What constitutes grounds to get out of an auto contract?

Get Legal Help Today

 Secured with SHA-256 Encryption

What constitutes grounds to get out of an auto contract?

I bought a used car 2 months ago. The odometer read 89,389 miles but the purchase agreement states 89,000. Is this technicality enough to get out of the contract? Not just for this reason but the car broke down last week and I had to have it towed to a mechanic. Upon looking at the car the mechanic told me that it should not have passed inspection because of all the corrosion around the motor mounts. If a car should not have passed inspection in the first place should I beable to return the car? Or does the dealer get the option to reapair the damage?

Asked on March 26, 2012 under General Practice, New York

Answers:

FreeAdvice Contributing Attorney / FreeAdvice Contributing Attorney

Answered 9 years ago | Contributor

Typically fraud or mutual mistake of material fact would allow a person to cancel (rescind) the purchase of a car inthe situation that you are writing about. My question is do you have any facts to show that the dealer knew of material facts about the vehicle that you bought that would affect its value or desirability? If so, then you may have a legal basis to rescind your purchase of it.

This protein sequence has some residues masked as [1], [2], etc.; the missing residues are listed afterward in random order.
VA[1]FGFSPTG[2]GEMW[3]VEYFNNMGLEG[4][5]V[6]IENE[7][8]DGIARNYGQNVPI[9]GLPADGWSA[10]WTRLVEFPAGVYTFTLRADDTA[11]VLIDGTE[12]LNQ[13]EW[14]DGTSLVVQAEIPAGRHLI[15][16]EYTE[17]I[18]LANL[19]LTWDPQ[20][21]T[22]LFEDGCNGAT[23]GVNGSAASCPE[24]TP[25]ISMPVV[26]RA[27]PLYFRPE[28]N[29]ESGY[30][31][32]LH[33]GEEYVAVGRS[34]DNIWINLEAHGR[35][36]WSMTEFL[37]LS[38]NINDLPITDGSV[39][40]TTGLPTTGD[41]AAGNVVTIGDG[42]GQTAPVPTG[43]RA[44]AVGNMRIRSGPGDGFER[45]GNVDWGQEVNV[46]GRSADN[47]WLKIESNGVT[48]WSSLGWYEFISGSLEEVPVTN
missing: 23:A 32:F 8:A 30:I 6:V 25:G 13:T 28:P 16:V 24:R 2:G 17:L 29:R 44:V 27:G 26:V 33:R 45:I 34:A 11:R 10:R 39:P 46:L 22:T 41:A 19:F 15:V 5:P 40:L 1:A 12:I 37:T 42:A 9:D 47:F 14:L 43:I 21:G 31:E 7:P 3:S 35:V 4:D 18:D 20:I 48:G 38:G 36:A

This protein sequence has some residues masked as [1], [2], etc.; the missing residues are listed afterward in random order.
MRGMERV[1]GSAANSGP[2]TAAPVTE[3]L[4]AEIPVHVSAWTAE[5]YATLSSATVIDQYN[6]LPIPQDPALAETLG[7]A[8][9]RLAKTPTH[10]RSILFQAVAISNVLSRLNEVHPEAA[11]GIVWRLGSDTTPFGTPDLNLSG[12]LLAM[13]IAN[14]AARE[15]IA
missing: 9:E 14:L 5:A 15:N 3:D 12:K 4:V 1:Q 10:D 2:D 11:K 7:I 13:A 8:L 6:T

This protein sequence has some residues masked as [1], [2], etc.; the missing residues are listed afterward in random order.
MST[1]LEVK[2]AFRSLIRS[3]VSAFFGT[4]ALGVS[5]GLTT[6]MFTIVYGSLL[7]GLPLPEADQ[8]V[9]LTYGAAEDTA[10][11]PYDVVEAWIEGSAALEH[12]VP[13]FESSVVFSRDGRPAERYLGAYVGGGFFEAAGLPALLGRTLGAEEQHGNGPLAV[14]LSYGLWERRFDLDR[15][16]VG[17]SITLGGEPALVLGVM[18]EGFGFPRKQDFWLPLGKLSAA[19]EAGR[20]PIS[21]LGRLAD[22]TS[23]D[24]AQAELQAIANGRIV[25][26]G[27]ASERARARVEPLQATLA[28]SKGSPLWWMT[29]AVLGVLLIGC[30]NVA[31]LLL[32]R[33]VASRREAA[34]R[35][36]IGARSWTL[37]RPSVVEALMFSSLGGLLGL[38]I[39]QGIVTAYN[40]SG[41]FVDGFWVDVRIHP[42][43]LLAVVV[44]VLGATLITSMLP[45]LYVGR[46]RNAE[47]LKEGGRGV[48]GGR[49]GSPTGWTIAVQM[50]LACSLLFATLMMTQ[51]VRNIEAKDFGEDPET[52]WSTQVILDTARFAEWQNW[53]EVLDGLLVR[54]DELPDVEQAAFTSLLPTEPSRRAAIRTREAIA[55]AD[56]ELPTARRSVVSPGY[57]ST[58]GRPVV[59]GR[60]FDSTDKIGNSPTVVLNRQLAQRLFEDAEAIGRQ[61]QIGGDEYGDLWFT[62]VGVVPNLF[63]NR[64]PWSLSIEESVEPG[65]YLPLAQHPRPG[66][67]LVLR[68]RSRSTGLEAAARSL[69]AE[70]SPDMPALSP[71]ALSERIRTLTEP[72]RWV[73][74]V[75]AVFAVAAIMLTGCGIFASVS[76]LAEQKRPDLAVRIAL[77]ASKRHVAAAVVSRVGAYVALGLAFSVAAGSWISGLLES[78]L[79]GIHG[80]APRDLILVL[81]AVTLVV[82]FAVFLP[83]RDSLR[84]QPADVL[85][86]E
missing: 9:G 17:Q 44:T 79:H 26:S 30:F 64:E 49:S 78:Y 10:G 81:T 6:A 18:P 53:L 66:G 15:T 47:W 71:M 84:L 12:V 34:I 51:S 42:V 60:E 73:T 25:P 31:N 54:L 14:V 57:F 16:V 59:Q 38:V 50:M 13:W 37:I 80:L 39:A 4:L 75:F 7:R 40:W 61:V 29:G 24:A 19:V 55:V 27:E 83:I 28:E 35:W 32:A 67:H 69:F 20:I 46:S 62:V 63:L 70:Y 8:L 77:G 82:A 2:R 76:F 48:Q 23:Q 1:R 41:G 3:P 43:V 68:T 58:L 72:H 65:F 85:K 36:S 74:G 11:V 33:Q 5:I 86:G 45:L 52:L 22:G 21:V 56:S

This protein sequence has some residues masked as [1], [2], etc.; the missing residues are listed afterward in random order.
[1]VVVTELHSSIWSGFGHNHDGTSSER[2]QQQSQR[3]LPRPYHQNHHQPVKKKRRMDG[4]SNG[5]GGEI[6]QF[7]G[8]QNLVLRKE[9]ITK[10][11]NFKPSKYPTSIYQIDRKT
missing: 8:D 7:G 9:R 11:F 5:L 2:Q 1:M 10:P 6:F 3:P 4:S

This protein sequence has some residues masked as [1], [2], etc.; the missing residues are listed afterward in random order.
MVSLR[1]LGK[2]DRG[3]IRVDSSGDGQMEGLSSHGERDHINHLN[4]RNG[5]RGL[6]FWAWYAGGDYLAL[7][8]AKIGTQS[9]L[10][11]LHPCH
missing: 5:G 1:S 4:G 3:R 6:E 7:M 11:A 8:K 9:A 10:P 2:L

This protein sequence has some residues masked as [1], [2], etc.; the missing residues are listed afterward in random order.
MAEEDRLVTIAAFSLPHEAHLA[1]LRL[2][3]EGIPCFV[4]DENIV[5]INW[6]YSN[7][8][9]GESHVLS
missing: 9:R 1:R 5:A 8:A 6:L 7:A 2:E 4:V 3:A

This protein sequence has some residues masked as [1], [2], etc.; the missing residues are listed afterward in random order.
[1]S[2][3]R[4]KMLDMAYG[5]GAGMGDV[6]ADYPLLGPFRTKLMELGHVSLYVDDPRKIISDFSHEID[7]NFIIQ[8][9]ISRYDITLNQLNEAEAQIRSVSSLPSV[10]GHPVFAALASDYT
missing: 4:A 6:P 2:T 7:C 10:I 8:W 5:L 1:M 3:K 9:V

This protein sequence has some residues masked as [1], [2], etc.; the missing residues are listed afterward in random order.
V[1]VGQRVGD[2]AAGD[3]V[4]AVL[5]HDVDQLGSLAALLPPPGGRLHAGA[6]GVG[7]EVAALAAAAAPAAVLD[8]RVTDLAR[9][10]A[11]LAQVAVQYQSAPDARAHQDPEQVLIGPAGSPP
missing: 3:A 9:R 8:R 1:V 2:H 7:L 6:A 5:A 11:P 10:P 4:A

You have the burden of proving fraud or mutual mistake. As to the 389 miles discrepancy, such amount seems to be trivial with respect to the car in that potentially whoever wrote the number of miles rounded it down to 89,000.


IMPORTANT NOTICE: The Answer(s) provided above are for general information only. The attorney providing the answer was not serving as the attorney for the person submitting the question or in any attorney-client relationship with such person. Laws may vary from state to state, and sometimes change. Tiny variations in the facts, or a fact not set forth in a question, often can change a legal outcome or an attorney's conclusion. Although AttorneyPages.com has verified the attorney was admitted to practice law in at least one jurisdiction, he or she may not be authorized to practice law in the jurisdiction referred to in the question, nor is he or she necessarily experienced in the area of the law involved. Unlike the information in the Answer(s) above, upon which you should NOT rely, for personal advice you can rely upon we suggest you retain an attorney to represent you.

Get Legal Help Today

Find the right lawyer for your legal issue.

 Secured with SHA-256 Encryption